Big can be beautiful, brokers are discovering as they consider how to respond to MiFID II’s limits on dark trading
OK, so MiFID II (sequel subtitle: the exchanges strike back) has restricted the forces of darkness, but will not kill them off completely. What kind of off-exchange trading will be possible in Europe come 2016-7?
In broad terms, broker crossing networks (BCNs) will no longer be permitted. These will have to be turned into dark multilateral trading facilities (MTFs) or systematic internalisers (SIs). Several brokers that currently operate a BCN have not yet decided which way to jump. If you think you add most value by facilitating client-to-client crossing, you’re better off as an MTF, which is designed for universal access and common rules to all participants. If you want to offer clients the opportunity to cross against your own flow, such as transactions generated from your derivatives franchise, you will be looking to switch to SI status.
MiFID II also restricts how much trading can be conducted on dark MTFs. No more than 4% of trading in a given stock can by traded in any individual dark MTF that uses either the reference price or negotiated waiver. And no more than 8% of trading in any stock can be conducted in such venues collectively. Dark MTFs that use the large-in-scale waiver are not subject to any restrictions, reflecting the central aim of politicians to only permit off-exchange trading for those few large transactions for which market impact can be regarded as a more pressing priority than price discovery.
Much is yet to be decided. How the limits will be implemented and policed is subject to Level 2 rules to be framed by the European Securities and Markets Authority, as are any changes to the large-in-scale waiver to further stimulate block trading.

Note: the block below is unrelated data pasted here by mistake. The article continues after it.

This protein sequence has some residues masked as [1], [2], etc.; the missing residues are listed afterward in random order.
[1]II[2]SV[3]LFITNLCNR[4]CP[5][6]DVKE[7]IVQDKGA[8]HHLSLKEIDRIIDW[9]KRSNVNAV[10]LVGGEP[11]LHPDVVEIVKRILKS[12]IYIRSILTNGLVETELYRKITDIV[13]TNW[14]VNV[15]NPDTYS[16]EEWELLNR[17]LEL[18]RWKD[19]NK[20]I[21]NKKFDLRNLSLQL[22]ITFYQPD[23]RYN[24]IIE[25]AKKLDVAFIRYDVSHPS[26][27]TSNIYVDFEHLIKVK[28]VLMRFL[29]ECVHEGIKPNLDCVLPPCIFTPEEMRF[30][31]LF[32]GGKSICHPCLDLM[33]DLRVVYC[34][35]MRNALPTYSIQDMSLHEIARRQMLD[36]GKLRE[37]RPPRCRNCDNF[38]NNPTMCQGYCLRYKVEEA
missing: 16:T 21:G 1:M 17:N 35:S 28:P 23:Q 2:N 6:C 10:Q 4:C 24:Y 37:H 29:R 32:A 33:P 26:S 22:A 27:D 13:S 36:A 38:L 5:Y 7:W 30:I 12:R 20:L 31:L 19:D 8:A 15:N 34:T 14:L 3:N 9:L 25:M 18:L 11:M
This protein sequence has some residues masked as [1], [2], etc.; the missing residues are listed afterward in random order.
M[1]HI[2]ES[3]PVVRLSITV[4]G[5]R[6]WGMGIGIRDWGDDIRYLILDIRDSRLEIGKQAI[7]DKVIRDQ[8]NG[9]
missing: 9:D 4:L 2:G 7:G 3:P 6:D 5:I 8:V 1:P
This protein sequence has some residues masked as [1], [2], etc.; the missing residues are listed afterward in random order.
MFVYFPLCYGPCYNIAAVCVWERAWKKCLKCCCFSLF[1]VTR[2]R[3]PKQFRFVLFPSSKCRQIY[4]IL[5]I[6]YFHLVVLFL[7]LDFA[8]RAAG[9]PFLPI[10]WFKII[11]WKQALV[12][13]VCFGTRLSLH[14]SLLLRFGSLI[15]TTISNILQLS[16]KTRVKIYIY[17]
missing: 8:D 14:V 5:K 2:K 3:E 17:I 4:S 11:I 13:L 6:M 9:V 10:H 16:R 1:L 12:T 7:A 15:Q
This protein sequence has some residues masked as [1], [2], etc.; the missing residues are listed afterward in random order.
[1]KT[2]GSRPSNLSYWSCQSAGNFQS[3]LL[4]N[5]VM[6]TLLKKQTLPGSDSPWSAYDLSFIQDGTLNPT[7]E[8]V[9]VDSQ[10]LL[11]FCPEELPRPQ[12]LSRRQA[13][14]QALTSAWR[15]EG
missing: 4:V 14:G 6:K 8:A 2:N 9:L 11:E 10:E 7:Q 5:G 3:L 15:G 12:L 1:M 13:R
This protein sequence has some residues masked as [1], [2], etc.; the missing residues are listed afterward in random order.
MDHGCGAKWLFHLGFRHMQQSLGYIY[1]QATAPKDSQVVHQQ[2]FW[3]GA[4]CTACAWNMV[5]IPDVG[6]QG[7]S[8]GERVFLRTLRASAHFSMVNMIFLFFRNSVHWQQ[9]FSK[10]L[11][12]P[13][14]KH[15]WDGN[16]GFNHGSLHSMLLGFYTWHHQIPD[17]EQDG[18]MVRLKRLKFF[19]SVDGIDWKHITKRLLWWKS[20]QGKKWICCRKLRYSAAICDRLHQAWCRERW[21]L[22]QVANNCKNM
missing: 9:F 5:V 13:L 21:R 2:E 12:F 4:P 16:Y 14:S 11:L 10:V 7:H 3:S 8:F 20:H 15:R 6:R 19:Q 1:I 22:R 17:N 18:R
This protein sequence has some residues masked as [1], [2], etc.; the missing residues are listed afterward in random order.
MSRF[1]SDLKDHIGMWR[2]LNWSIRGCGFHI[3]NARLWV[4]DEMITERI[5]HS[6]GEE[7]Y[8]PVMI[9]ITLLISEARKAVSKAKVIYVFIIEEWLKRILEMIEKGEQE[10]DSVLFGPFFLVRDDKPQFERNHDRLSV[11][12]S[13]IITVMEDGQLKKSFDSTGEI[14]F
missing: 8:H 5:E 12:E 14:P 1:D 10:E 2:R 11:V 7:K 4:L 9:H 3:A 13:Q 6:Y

So dark pools, as we know them, are on their way out. What happens to the orders that the buy-side have been happy to trade on the dark side until now?
It’s fanciful to suggest that all those trades that are too small to leap the large-in-scale threshold will find their way back onto lit exchanges. That liquidity will more likely just ebb away. To prevent this, BCN operators are examining their options.
Trading in the dark is only a means to an end of course. Algorithms have enabled market participants to slice up trades into ever-smaller order sizes over the past decade or so, in both lit and dark venues, in the interests of reducing market impact and achieving lower trading costs. But, partly under regulatory duress, the market is rediscovering the idea that big can be beautiful. Brokers are looking afresh at ways of aggregating liquidity in a way that increases trade size but not footprint.
Societe Generale for example has introduced a service that allows clients to choose their counterparties, which is encouraging them to trade in larger size without fear of being gamed. Bank of America Merrill Lynch is looking to introduce to Europe functionality already used in the US which matches conditional buyers and sellers on an automated basis at the mid-point. While technology plays a key role in aggregating liquidity and generating block trades, the human touch is also making a comeback. Goldman Sachs’ Contingent Crossing helps clients complete block trades by allowing a sales trader to step in when potential matches arise in a firm’s electronic order flow.
Many on the buy-side will certainly welcome an increase in block trading opportunities. But can they be sure brokers are operating in their best interests?
Most buy-side firms take a ‘trust and verify’ approach, these days. It is ultimately their fiduciary duty to the end-investor to ensure that brokers’ order handling processes are as cost-effective as possible. Detailed questionnaires from individual firms and collective initiatives such as the FIX Trading Community’s work on transaction cost analysis and venue tags on messages underline this. And most sell-side firms seem to have got the message that transparency is a critical part of broker selection criteria. ITG, for example, recently introduced a page on its website dedicated to transparency, which provides video clips and other materials to show clients how the broker-dealer’s algorithms, order router, analytics tools and of course dark pools operate.
If things get any clearer we’ll have to stop calling it dark trading.